Eamonn Andrews On a lighter note, Dionne Warwick is celebrating her seventy plus years as a superb jazz singer - I shot a version of 'You'll Never Get to Heaven' high up on the roofs of Belgium for one of the first 'Top of the Pops' free style location filming inserts for the show. She was also due to perform that evening with the Belgium state orchestra - a concert we were also invited to attend and where earlier in the day during sound rehearsal, being the perfectionist she is, refused to perform with them saying the whole set-up had no feeling or sensitivity for her numbers - the authorities finally gave way and flew in her own combo from the States for that night's live radio performance which was wonderful - what a performer !

At that time I was also a producer/director for ABCtv and Thames director of The Eamonn Andrews Show, one of the first late night entertainment talk shows, which built its audience in excess of 10-11 million viewers. On one outstanding guest night we had Cassius Clay (who that night announced his name change to MOHAMMED ALI) along with Noel Coward who told the audience that he was born only a mile or so away along the river near the Teddington Studios at 'Tide-end-Town'. He leant over to Mohammed Ali and confidentially, asking about boxing, enquired "Does it hurt?"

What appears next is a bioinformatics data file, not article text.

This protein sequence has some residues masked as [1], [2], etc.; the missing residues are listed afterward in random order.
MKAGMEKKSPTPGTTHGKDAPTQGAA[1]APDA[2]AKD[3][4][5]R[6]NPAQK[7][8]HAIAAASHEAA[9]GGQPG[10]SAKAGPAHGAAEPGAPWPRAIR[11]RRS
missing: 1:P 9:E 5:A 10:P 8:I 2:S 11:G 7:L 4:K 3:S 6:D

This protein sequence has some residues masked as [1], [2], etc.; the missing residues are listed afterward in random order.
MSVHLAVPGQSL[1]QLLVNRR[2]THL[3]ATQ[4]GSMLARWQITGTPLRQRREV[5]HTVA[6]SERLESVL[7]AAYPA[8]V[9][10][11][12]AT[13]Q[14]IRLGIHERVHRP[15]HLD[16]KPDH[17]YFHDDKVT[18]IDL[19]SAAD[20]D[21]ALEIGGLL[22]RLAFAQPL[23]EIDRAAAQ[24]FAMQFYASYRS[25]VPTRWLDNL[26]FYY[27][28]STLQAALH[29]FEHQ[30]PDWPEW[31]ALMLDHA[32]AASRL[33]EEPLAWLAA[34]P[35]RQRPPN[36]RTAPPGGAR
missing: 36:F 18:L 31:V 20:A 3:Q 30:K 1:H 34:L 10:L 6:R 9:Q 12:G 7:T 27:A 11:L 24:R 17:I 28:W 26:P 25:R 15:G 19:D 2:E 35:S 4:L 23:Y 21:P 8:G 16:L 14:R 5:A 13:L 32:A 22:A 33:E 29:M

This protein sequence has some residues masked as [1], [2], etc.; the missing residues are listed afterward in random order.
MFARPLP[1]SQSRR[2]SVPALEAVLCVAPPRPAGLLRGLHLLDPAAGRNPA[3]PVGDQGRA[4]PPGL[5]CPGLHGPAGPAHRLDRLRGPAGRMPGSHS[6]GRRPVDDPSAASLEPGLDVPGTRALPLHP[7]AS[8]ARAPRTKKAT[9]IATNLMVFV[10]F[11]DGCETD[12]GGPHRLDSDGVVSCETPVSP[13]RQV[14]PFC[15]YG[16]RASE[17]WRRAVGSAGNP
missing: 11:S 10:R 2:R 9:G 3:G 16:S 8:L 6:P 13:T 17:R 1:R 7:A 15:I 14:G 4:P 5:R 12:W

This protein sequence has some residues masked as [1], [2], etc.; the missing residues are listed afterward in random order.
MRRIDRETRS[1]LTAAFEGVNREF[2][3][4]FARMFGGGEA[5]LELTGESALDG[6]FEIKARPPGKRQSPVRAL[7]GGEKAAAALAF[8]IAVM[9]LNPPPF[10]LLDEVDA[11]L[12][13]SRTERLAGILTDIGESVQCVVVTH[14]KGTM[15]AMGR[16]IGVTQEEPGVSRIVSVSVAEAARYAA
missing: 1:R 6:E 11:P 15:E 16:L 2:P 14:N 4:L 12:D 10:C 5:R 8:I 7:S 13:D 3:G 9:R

Also on that night was Lucille Ball, the legend who arrived with agents, manager and a full make-up team, setting the camera angles and depth of focus for her medium and - close-up shots with lens gauzes. There was the wonderful Dudley Moore who was at his happiest at the piano and who would never appear without his trio.

Musical guest that night was jazz icon Carmen McRae performing with a white grand piano on a tower above the audience. Completing the evening's line-up was an American comedian, Milt Kamen, but the poor guy could hardly get a word in that night. The studio was packed with a 'showbiz' audience that included Ned Sherrin. We began our careers together when he was ATV stage manager on the Week-End Magazine breakfast show. That night ABCtv were granted permission to over-run and the following day's transmission controllers cut the cricket coverage time.